In the aftermath of a car accident, injuries are not always apparent right away. In many cases, it can take hours or days for symptoms to appear, and this is especially true for injuries that affect the brain.
Regardless of whether signs of head trauma develop shortly after a crash or take time to appear, understanding how these injuries manifest can help to prevent further, often life-altering damage.
Trauma to the head, brain, or neck can occur whether a motor vehicle accident involves a blow to the head or not. Jarring and sudden movements can result in traumatic brain injuries that cause both physical and psychological symptoms ranging in severity.
Common head injuries sustained in car accidents include:
- Contusions, including coup-contrecoup contusions that affect both sides
- Injuries in which objects break through the skin or skull
- Diffuse axonal injuries, caused by violent rotations of the head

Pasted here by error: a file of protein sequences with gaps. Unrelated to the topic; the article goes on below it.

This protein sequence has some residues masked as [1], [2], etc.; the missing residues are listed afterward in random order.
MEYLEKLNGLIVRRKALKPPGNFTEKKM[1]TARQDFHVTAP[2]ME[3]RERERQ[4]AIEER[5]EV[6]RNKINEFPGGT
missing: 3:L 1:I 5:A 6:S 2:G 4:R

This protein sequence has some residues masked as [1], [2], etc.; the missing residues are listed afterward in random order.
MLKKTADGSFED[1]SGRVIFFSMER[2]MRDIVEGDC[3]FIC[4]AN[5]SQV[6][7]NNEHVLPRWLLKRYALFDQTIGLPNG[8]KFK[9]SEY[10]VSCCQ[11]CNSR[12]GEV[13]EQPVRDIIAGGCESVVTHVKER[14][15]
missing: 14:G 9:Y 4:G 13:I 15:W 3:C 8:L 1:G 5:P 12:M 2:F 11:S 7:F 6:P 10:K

Severe head injuries often result in immediate symptoms, but it is crucial to seek medical attention even if mild symptoms occur after a crash.
It is easy to ignore or misunderstand the symptoms of a head injury, which can delay essential medical care after an accident. Even if an injury does not seem serious, it is important to see a doctor if any of the following symptoms occur:
- Fatigue or tiredness
- Memory loss
- Concentration problems
- Coordination delays
- Increased sensitivity to light or sound
A medical evaluation is necessary to ensure a proper recovery from a head injury. Treating head injuries is often costly and it may take a long time to recover.
Fortunately, there are options. A thorough medical exam is crucial for personal injury claims after car accidents to seek compensation for medical bills, lost wages, and any suffering or damages sustained due to the crash.